Michelle McEwen, 2022 Outstanding Women in Business recipient
Michelle is the President & CEO of Speare Memorial Hospital
McEwen has worked at Speare Memorial Hospital in Plymouth for 29 years, leading the organization for the last 21 years. During her tenure at Speare, she earned the top healthcare management credential of Fellow of the American College of Healthcare Executives from the nation’s leading professional society for healthcare leaders. Fellow status represents the highest standard of professional development and only 5,400 healthcare leaders held this distinction at the time.
She was part of the American Heart Association Council for Small or Rural Hospitals and the AHA Regional Policy Board, where she focused on future policy issues that affected central New Hampshire. Her extraordinary leadership during the pandemic has been pivotal in mobilizing hospital employees, community members and businesses in order to keep those they serve safe.
As a healthcare leader for over two decades, what challenges did you encounter as a woman in a male-dominated industry?
Healthcare is a female-dominated industry when you think about the entire workforce, and, unfortunately, the leadership of these organizations does not mimic the workforce that they are leading. I am happy to say that the number of women in leadership roles in healthcare has improved, and NH has done quite well.
I think the challenges that I faced were very similar to other women in any male-dominated industry, which includes not being heard, not being taken seriously and not being valued as an equal member of leadership.
What sparked your interest in working in healthcare?
I began my career in the world of finance, as a CPA for a large worldwide firm, where I was provided an opportunity to join their healthcare consulting division. I found that I enjoyed consulting work, because each engagement was a different problem to solve with playbook to follow. I found healthcare challenging. It is an industry that is highly regulated, where hospitals are required to treat anyone that walks into their emergency room, whether the patient can afford to pay for their services or not. Many other industries have much more control over their revenues than healthcare, so ensuring a healthcare organization is financially successful is challenging but also stimulating.
What advice do you have for young women just starting their careers?
I would advise them to have the confidence that they can be great at whatever their endeavors may be, but also to realize that they need to work hard to get there. They can prove to others that they have the skills and knowledge necessary to advance by taking on projects that challenge them and allow them to learn and grow. They should never stop learning and take each day as a learning opportunity.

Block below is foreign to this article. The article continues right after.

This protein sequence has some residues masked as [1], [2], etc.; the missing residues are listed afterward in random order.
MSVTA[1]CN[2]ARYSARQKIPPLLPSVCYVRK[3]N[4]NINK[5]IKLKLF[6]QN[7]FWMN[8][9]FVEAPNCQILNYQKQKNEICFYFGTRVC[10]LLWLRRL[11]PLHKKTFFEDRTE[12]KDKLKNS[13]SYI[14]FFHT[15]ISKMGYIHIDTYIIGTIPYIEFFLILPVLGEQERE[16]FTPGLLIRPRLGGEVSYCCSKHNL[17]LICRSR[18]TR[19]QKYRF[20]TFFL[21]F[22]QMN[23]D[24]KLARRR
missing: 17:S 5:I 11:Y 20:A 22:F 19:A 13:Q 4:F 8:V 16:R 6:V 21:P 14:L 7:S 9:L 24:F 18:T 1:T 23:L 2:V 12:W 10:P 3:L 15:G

It is also important that they remain humble and reflect on their performance: How did I handle that situation or that issue? Could I have done it differently to get a better outcome? As part of reflection, they should be honest about their strengths and weaknesses and how that affects their performance. Lastly, I would encourage them to stay true to their values.
What prompted you to become involved with the American Hospital Association Council for Small or Rural Hospitals and the AHA Regional Policy Board, focusing on future policy issues in NH?
It has been several years since I served, but it was a wonderful experience and one that I hope I get the chance to do again. It was a great opportunity to influence the future and to look at things from a “big picture” perspective. I was interested in participating in the process due to the unique learning opportunity it presented to me, but also the opportunity to network with other hospital CEOs outside of NH and participate in stimulating conversations about our future environment and how we could steer it in a way that was meaningful for our organizations and the communities we serve.
How has the pandemic affected your day-to-day life in the hospital? What challenges/obstacles did you have to lead your team through?
The pandemic affects us every day. The most significant challenge of the past few months is how to do more with less, to an extent that we’ve not faced before. We have experienced a significant loss of healthcare workers, in an industry that was already facing a workforce shortage.
We have also seen dramatic increases in patients in need of our services, whether due to the complications of Covid or significant health issues that arose due to delays in accessing care. Since late fall, our larger hospitals with specialty resources have been unable to accept transfers of severely ill patients from small community hospitals. We had to stop all elective surgeries, so that we could convert our surgical recovery rooms into a telemetry unit in order to admit and monitor more patients than our licensed capacity.
We have an amazing team that stepped up by filling roles different than their day-to-day responsibilities and working long hours to ensure all our patients got great care.